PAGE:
After a few days resting and engaging in one of my favourite activities – doing nothing – we started to move around. We’ve been to a few yoga sessions. We snorkelled around, we went kayaking. But best of all, we went scuba diving. Then you have even more appreciation for the resort’s environmental care. We saw turtles! Peacefully napping and observing us, until getting tired of us and swimming away. Underwater is truly a parallel universe, so much life, so colorful, so eventful! We went swimming around hundreds of Blue Fin Triggerfish, and I’ve met my favourites, the Red Big Eye fish. They look amazing underwater. Oh, and an unlikely sight of a shark :) usually they stay in the lagoon, not in the reefs. But I was lucky! And hooked. I would have taken a lot more dives if I haven’t committed the newbies sin: underestimate the air conditioning. With a cold, no diving :( at least I had snorkelling!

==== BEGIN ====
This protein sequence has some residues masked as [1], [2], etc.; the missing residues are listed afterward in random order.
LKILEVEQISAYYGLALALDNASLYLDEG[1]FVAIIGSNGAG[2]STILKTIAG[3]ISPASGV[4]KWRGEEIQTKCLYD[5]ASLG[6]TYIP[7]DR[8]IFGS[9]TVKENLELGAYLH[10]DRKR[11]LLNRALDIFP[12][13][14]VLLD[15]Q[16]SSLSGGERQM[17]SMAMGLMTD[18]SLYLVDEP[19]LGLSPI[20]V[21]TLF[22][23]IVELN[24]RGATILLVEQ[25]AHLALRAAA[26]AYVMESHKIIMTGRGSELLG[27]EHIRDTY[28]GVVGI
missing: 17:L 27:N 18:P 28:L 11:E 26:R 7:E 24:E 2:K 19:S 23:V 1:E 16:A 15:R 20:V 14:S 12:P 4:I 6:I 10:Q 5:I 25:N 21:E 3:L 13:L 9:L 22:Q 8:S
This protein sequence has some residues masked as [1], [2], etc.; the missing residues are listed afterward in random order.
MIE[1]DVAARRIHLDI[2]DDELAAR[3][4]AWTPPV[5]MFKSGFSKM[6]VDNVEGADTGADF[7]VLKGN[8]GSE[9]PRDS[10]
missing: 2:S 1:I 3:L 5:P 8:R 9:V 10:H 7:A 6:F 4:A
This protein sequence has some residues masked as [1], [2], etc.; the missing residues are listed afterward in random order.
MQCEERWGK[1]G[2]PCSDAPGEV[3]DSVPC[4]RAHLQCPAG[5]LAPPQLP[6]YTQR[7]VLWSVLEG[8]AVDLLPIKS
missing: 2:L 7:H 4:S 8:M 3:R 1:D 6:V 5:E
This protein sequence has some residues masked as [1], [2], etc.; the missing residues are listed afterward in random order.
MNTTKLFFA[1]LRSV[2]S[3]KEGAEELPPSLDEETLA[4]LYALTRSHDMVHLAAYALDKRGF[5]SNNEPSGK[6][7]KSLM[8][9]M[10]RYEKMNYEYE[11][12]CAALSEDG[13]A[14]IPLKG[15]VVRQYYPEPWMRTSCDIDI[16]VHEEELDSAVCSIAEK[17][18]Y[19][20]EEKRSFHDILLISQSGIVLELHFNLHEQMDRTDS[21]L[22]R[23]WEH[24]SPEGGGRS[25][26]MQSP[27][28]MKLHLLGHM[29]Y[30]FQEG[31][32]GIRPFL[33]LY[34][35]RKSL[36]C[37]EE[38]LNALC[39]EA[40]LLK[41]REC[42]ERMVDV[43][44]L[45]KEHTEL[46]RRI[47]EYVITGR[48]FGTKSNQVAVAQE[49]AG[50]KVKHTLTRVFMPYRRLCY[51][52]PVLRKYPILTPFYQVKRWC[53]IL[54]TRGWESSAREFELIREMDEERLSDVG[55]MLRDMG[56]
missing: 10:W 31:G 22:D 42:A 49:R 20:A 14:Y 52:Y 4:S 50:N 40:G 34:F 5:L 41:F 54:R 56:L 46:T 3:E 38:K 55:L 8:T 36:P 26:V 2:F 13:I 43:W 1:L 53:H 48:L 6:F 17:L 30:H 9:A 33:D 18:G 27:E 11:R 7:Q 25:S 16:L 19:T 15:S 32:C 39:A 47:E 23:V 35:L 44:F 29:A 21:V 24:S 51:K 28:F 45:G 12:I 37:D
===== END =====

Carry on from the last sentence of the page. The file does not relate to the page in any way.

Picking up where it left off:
Then enter one of my holiday heroes, Dr Rajesh. I first met him on my third day when my food indulgence and my sensible stomach weren’t getting along. A couple of pills and I was new. The second time was when my coughing was really annoying, and again he was there to my rescue.